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Outcomes of Physician-Staffed Versus Non-Physician-Staffed Helicopter Transport for ST-Elevation Myocardial Infarction [Coronary Heart Disease]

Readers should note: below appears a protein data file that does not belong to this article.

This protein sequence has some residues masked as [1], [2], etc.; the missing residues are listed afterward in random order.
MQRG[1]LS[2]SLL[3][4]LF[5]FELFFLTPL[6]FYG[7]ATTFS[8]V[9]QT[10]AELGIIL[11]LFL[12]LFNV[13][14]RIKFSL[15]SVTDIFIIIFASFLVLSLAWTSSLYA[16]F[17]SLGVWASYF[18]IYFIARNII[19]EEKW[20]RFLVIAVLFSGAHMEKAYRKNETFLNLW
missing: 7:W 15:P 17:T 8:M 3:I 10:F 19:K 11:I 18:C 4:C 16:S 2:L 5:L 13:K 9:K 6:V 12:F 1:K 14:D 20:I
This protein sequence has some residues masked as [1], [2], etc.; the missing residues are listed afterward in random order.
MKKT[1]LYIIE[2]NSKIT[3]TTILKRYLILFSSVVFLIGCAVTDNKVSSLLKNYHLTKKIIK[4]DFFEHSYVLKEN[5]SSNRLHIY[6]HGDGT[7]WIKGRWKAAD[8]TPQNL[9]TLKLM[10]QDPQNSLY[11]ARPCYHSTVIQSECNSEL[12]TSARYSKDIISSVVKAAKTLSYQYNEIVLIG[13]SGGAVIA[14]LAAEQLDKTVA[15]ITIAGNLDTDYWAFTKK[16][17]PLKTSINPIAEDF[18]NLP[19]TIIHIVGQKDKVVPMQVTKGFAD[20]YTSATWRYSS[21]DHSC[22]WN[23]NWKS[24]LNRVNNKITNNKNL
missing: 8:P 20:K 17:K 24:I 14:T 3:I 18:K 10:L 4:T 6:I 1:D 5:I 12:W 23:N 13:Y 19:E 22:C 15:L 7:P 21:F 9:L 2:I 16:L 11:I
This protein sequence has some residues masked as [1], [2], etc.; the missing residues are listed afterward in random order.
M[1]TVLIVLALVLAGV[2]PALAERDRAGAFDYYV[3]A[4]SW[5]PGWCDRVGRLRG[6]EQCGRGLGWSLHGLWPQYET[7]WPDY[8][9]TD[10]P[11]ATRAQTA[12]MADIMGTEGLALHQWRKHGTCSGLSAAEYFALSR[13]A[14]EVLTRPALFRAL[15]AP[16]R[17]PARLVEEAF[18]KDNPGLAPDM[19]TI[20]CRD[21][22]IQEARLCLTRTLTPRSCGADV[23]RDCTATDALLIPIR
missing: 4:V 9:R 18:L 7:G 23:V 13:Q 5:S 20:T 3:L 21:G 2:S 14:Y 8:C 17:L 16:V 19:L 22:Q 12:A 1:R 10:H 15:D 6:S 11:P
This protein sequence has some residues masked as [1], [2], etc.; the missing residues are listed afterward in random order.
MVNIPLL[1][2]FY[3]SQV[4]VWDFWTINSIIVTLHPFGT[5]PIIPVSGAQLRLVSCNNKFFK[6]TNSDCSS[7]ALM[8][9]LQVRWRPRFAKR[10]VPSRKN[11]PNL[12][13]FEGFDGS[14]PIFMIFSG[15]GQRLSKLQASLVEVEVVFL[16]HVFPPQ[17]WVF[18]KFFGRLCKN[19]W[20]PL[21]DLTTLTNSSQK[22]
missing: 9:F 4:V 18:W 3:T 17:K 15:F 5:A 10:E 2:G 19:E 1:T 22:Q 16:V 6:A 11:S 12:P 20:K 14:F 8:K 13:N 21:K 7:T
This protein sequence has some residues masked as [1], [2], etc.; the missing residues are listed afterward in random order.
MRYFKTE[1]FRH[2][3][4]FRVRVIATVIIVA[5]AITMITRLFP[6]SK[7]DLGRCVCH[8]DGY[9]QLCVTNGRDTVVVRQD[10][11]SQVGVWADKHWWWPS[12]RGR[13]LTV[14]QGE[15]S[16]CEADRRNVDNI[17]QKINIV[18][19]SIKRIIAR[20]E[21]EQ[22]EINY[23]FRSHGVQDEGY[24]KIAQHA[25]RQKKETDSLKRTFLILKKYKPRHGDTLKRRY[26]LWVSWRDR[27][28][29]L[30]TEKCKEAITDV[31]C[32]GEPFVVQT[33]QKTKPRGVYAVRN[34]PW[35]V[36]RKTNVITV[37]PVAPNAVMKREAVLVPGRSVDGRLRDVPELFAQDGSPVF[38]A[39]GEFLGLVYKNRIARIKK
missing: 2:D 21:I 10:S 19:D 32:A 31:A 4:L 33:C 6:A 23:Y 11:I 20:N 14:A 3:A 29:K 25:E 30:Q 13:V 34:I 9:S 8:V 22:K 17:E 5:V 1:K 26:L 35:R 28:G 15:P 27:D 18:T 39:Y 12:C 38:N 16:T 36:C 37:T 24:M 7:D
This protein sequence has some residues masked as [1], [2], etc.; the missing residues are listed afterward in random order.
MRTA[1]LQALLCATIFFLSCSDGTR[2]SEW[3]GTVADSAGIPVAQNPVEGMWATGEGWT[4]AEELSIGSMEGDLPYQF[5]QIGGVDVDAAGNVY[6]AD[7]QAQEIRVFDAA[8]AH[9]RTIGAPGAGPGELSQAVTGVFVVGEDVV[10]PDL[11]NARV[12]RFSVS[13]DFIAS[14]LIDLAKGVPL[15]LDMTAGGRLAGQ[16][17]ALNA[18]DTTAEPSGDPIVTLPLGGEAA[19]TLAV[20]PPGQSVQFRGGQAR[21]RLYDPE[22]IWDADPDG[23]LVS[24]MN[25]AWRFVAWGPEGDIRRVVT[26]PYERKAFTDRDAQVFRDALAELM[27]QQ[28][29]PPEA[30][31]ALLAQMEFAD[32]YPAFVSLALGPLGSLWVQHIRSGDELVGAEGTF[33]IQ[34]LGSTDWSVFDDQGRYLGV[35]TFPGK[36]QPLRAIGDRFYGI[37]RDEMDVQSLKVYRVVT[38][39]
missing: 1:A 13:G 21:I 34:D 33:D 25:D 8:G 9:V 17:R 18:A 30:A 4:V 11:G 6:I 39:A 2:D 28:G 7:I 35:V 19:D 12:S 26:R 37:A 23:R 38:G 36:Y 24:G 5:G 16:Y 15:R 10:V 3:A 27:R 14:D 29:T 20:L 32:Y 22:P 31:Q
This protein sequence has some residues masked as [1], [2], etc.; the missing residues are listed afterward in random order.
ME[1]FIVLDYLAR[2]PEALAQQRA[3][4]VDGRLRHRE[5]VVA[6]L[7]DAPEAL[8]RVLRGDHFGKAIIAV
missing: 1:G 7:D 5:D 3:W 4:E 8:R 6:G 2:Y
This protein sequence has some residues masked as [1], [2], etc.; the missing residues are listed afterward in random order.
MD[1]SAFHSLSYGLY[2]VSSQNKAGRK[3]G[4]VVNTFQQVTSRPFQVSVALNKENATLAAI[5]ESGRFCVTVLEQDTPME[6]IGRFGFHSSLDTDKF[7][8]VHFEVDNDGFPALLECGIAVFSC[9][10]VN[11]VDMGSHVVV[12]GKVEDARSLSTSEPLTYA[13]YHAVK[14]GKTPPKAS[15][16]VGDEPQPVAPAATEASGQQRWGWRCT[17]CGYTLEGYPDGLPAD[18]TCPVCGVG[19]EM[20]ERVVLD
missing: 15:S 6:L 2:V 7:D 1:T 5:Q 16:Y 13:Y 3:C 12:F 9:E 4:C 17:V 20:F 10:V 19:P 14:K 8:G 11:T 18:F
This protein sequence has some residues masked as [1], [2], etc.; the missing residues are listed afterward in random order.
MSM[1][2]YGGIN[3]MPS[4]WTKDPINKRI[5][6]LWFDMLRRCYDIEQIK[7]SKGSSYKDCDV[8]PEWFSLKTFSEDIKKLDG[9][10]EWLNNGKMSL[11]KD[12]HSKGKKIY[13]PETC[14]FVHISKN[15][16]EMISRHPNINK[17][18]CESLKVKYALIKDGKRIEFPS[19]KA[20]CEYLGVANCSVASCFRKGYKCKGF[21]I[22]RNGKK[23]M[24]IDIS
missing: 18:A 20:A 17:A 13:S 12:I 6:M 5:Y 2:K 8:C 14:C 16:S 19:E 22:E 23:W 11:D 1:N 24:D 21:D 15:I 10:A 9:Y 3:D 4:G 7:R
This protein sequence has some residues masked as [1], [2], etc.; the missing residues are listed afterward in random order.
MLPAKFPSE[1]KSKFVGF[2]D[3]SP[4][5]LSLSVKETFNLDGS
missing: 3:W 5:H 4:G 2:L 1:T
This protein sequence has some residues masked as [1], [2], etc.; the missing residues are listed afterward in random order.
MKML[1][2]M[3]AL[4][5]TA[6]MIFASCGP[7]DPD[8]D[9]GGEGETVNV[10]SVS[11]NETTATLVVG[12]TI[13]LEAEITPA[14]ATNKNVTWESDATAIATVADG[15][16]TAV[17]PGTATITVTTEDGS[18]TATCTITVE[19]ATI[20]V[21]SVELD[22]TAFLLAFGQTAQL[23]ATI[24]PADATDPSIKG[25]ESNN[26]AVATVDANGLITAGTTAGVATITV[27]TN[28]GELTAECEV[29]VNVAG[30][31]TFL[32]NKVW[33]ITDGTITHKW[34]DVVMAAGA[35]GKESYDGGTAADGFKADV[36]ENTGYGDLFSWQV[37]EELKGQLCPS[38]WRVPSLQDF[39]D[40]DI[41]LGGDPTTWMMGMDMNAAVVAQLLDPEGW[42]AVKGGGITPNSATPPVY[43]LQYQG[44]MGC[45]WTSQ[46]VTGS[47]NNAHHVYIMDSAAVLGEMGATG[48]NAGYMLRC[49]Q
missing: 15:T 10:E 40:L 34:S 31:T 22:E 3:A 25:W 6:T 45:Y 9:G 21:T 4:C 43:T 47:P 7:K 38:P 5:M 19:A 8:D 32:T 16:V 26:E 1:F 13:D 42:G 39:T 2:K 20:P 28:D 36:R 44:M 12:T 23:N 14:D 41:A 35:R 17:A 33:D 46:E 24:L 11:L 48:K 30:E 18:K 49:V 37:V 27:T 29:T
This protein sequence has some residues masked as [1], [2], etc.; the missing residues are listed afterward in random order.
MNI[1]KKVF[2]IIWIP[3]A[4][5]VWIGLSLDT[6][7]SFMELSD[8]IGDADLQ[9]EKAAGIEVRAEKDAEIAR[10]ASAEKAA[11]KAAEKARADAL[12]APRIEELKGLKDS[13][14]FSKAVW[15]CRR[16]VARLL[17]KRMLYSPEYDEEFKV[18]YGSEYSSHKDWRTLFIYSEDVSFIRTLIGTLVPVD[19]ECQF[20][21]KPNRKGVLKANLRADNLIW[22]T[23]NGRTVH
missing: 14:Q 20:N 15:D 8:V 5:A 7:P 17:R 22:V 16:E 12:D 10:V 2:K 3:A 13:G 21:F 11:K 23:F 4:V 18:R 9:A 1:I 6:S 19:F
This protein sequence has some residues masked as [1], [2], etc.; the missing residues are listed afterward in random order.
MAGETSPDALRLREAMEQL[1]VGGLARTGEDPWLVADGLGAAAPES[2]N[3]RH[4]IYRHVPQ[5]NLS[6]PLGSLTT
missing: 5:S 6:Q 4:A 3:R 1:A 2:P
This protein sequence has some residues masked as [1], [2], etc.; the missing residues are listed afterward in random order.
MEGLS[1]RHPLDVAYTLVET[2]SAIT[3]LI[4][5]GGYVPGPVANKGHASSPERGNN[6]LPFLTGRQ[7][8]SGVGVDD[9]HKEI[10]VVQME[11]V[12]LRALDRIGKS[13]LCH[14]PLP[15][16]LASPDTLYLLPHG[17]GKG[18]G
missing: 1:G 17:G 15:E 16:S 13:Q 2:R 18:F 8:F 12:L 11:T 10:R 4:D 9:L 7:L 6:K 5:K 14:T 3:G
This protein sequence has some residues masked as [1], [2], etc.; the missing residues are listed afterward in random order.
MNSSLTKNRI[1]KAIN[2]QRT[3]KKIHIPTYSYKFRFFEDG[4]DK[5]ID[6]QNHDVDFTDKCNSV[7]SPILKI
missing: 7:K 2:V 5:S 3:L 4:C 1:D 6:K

BackgroundThe effect of physician‐staffed helicopter emergency medical service (HEMS) on ST‐elevation myocardial infarction (STEMI) patient transfer is unknown. The purpose of this study was to evaluate the characteristics and outcomes of physician‐staffed HEMS (Physician‐HEMS) versus non‐physician‐staffed (Standard‐HEMS) in patients with STEMI.Methods and ResultsWe studied 398 STEMI patients transferred by either Physician‐HEMS (n=327) or Standard‐HEMS (n=71) for primary or rescue percutaneous coronary intervention at 2 hospitals between 2006 and 2014. Data were collected from electronic medical records and each institution’s contribution to the National Cardiovascular Data Registry. Baseline characteristics were similar between groups. Median electrocardiogram‐to‐balloon time was longer for the Standard‐HEMS group than for the Physician‐HEMS group (118 vs 107 minutes; P=0.002). The Standard‐HEMS group was more likely than the Physician‐HEMS group to receive nitroglycerin (37% vs 15%; P<0.001) and opioid analgesics (42.3% vs 21.7%; P<0.001) during transport. In‐hospital adverse outcomes, including cardiac arrest, cardiogenic shock, and serious arrhythmias, were more common in the Standard‐HEMS group (25.4% vs 11.3%; P=0.002). After adjusting for age, sex, Killip class, and transport time, patients transferred by Standard‐HEMS had increased risk of any serious in‐hospital adverse event (odds ratio=2.91; 95% CI=1.39–6.06; P=0.004). In‐hospital mortality was not statistically different between the 2 groups (9.9% in the Standard‐HEMS group vs 4.9% in the Physician‐HEMS group; P=0.104).ConclusionsPatients with STEMI transported by Standard‐HEMS had longer transport times, higher rates of nitroglycerin and opioid administration, and higher rates of adjusted in‐hospital events. Efforts to better understand optimal transport strategies in STEMI patients are needed.

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